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"The Way of G-d"

Part 1: "The Fundamental Principles of Reality"

Ch. 4: "Human Responsibility"

Paragraph 5

We indicated last time that G-d fully realizes our complex and imperfect nature and thus provided a unique worldly remedy for each of our faults, measure for measure. And we also said that we'd delve into the implications of that now, which we will.

Ramchal reveals that the remedy for faults in our physical beings is the mitzvah system. For mitzvahs are *primarily* physical acts which we use various parts of our body to fulfill. We take hold of an esrog and lulav (a citron and palm-frond) on Sukkos with our hands, for example; walk to synagogue with our feet; sniff at spices for havdalah (the ceremony that concludes the Shabbos); etc. But there’s even more to it than that, as we’ll soon see.

In truth some of us see mitzvahs in very curious ways. Many see them as mere "good deeds"-- as ways of earning Divine "merit badges" and "brownie points", if you will. While others see them as abstract "symbols" of high ideals, expressions of Jewish "people-hood" and culture, uniquely Jewish "ethical imperatives", and the like. And others tie them in with Jewish history and past circumstance, and come to dismiss them as irrelevant.

But the mitzvah system goes far beyond that. After all, it was instigated by G-d Almighty who knows our hearts and minds, and wants to draw us close to Him.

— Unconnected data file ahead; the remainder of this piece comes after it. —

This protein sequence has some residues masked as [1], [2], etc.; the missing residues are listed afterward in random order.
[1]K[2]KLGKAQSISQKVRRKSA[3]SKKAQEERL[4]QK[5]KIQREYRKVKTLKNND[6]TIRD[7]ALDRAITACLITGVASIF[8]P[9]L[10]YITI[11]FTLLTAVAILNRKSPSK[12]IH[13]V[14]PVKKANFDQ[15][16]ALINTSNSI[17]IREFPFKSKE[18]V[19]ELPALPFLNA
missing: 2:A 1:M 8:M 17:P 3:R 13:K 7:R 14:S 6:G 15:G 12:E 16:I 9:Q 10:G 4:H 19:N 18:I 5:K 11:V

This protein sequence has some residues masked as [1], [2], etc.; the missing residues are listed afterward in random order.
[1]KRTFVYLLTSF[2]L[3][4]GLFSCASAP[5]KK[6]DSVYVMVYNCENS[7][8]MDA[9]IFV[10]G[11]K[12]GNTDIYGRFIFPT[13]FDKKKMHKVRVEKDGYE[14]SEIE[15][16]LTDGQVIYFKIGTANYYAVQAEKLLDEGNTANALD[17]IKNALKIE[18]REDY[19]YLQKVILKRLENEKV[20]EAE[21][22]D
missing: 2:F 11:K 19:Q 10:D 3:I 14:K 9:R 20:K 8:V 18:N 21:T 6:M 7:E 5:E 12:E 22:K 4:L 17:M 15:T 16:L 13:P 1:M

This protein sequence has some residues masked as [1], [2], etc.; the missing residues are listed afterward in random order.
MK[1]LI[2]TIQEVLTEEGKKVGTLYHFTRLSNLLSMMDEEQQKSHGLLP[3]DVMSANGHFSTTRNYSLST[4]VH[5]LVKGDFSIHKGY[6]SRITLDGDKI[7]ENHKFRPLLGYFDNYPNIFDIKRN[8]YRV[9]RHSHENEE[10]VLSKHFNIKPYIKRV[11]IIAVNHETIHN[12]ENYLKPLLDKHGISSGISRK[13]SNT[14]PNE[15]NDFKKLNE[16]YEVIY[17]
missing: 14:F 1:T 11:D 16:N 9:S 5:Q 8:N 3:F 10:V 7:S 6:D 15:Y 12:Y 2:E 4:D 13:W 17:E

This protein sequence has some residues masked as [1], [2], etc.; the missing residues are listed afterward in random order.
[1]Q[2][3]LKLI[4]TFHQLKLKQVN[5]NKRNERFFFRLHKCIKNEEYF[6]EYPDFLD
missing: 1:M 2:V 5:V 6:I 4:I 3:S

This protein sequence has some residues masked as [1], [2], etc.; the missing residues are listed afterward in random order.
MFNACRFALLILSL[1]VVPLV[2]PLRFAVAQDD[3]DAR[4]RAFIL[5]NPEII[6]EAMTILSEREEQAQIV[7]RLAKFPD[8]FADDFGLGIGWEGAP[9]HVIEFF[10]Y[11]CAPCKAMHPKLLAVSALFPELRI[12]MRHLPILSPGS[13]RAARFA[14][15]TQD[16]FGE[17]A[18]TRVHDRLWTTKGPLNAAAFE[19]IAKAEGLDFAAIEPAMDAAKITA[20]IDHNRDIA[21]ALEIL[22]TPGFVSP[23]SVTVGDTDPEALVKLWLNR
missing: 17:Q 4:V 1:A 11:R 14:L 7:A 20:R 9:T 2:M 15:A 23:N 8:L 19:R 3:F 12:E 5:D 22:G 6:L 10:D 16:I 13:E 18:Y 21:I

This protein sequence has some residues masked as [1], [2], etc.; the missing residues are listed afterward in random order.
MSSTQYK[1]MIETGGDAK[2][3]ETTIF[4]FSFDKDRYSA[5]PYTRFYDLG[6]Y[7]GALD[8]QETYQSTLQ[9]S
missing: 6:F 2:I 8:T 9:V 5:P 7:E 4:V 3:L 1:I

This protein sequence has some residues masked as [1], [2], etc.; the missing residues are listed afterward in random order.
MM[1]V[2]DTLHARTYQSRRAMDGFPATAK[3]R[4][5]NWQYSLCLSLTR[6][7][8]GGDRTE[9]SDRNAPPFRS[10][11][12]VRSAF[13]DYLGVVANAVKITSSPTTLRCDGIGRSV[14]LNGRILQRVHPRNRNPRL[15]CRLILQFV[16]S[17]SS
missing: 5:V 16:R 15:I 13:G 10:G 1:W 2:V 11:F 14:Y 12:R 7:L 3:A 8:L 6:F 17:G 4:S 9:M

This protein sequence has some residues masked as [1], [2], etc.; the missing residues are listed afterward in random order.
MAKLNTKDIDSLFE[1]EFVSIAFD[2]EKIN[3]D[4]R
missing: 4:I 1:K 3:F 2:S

Let's explain as best we can. As we said above, while mitzvahs are primarily physical acts, there are nonetheless always and inevitably intellectual and emotional implications to them as well. For just as our actions always have their consequences in the outside world-- either subtle or blunt-- they also effect our inner, intellectual and emotional world.

Observing Shabbos, for example, not only involves doing thus and such, and avoiding this and that. The very Shabbos experience itself sets off certain thoughts and emotions that effect my very being.

That's to say that the very fact of observing Shabbos-- rather than not observing it-- invariably changes me. Since my deeds, thoughts, and emotions are embraced by Shabbos rather than by not-Shabbos.

Things I might have done, thought, and felt-- and the consequences they might have had on me-- had I not observed Shabbos are now simply out of the picture. And my very being is rectified in various ways by that fact.

Hence the mitzvah system is a physical, intellectual, and emotional phenomenon that changes those who adhere to it. And the sort of changes those people experience are the very ones that G-d set up to rectify our beings.

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